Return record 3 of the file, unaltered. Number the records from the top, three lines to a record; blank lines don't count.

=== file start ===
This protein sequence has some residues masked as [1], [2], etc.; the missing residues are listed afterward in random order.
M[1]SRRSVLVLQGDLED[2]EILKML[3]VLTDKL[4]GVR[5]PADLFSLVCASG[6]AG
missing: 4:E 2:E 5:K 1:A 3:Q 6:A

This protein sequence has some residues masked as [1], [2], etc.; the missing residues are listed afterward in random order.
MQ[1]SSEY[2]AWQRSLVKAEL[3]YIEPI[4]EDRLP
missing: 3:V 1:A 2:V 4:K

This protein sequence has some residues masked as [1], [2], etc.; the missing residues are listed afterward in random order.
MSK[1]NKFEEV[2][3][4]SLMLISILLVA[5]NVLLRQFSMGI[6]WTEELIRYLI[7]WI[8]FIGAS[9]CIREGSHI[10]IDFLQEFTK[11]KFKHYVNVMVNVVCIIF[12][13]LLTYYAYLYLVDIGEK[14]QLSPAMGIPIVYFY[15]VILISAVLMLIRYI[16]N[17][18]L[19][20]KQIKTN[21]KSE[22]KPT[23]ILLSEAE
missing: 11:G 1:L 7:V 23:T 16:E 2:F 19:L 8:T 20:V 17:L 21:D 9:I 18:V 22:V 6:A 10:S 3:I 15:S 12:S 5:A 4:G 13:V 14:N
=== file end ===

This protein sequence has some residues masked as [1], [2], etc.; the missing residues are listed afterward in random order.
MSK[1]NKFEEV[2][3][4]SLMLISILLVA[5]NVLLRQFSMGI[6]WTEELIRYLI[7]WI[8]FIGAS[9]CIREGSHI[10]IDFLQEFTK[11]KFKHYVNVMVNVVCIIF[12][13]LLTYYAYLYLVDIGEK[14]QLSPAMGIPIVYFY[15]VILISAVLMLIRYI[16]N[17][18]L[19][20]KQIKTN[21]KSE[22]KPT[23]ILLSEAE
missing: 11:G 1:L 7:V 23:T 16:E 2:F 19:L 8:T 20:V 17:L 21:D 9:I 18:V 22:V 6:A 10:S 3:I 15:S 12:S 5:A 4:G 13:V 14:N